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Emerging threatsAt forum, MIT community tackles tough ethical questions of climate change

By Kathryn M. O'Neill

Published 23 November 2016

An MIT panel discussed The ethical challenges presented by climate change and the question of what individuals — and academic institutions like MIT — can do to affect change. “Science has performed its role adequately,” said Vice President for Research Maria Zuber, “[but] it cannot tell us what our obligations are to future generations. Determining how to respond to climate change is a question for all of us.”

The ethical challenges presented by climate change and the question of what individuals — and academic institutions like MIT — can do to affect change drew approximately 250 people to Morss Hall at MIT on Thursday, 17 November, for an MIT-wide forum titled “Climate Change: Ethics in Action.”

Sponsored by the Office of the Vice President for Research and Radius (an initiative of the Technology and Culture Forum), the forum was part of an agreement created by the student-led group Fossil Free MIT and Vice President for Research Maria Zuber in March, to further advance the Institute’s responses to climate change. The goal for the event was to explore the ethical dimensions of climate change, as well as the ethical responsibilities of many different parties involved in the phenomenon.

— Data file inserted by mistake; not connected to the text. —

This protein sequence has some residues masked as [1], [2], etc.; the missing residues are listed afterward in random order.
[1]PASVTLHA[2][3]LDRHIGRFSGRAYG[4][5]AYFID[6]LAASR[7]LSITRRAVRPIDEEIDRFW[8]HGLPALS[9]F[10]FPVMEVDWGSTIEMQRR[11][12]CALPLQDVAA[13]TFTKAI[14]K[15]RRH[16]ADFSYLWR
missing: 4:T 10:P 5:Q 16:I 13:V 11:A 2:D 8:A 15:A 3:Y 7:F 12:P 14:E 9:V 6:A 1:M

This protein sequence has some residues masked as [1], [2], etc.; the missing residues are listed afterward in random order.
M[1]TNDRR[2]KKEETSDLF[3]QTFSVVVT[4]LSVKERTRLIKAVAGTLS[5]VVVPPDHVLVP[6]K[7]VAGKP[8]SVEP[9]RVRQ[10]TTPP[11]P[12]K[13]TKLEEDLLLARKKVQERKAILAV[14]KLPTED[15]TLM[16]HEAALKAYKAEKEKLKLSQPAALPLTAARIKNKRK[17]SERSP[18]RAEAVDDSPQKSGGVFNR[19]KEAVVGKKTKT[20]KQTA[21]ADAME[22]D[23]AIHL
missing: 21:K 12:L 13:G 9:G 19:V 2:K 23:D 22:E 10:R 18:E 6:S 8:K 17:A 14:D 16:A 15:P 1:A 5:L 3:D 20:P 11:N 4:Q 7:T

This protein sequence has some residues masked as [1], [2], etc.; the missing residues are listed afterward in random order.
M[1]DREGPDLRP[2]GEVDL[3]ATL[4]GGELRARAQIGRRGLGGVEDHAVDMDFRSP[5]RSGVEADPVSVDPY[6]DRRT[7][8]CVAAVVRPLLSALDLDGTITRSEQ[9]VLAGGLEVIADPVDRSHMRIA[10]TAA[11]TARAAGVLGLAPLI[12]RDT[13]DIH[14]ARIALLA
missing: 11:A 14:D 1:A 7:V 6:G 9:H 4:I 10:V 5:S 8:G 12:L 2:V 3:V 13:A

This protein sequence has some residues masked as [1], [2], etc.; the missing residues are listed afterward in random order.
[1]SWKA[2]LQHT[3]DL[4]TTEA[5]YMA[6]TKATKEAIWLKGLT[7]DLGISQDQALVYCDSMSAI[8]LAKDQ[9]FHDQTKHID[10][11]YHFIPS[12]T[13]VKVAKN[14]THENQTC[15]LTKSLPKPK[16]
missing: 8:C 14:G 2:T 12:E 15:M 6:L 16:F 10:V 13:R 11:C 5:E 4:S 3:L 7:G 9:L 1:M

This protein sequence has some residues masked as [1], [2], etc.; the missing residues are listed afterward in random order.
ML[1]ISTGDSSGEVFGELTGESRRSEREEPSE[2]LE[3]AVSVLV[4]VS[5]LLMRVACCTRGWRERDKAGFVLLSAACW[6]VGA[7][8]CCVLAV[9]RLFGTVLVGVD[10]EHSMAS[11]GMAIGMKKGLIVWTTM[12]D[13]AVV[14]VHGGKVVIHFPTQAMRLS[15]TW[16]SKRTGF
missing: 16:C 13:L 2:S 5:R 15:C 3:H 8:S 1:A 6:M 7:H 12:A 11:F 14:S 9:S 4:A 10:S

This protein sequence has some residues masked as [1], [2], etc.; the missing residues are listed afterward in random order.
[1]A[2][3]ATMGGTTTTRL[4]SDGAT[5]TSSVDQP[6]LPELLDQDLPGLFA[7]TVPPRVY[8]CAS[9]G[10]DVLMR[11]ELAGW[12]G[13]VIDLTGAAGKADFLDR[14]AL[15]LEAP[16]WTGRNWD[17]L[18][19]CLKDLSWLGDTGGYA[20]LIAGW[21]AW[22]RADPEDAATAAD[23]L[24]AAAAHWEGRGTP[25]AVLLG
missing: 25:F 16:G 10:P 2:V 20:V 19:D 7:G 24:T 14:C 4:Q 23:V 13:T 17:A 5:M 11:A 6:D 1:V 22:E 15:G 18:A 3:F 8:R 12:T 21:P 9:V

A question for all of us
The three-hour forum featured a keynote address by Dale Jamieson, professor of environmental studies and philosophy at New York University and author of Reason in a Dark Time: Why the Struggle to Stop Climate Change Failed — and What It Means for Our Future, followed by dinner and a panel discussion among five scholars in fields ranging from atmospheric science to philosophy.

Zuber shared a key thought in a video that launched the event: “Science has performed its role adequately,” she said “[but] it cannot tell us what our obligations are to future generations. Determining how to respond to climate change is a question for all of us.”

Introduced by Melissa Nobles, the Kenan Sahin Dean of the School of Humanities, Arts, and Social Sciences, Jamieson reinforced this idea, beginning his talk by outlining the history of climate science, from Joseph Fourier’s 1824 discovery that the atmosphere traps heat, to the present day. Among the growing body of evidence he cited was a 1979 study by the National Academy of Sciences that said, “A wait-and-see policy may mean waiting until it’s too late” — which, Jamieson added, “is pretty much the policy that has been followed.”

Sources of inaction: Human nature and the structure of democracies
The key question at this point, Jamieson said, is: “Why, despite the steady growth of scientific knowledge, policy initiatives at every level, and an active civil society, have we failed to act effectively? What’s gone wrong here?”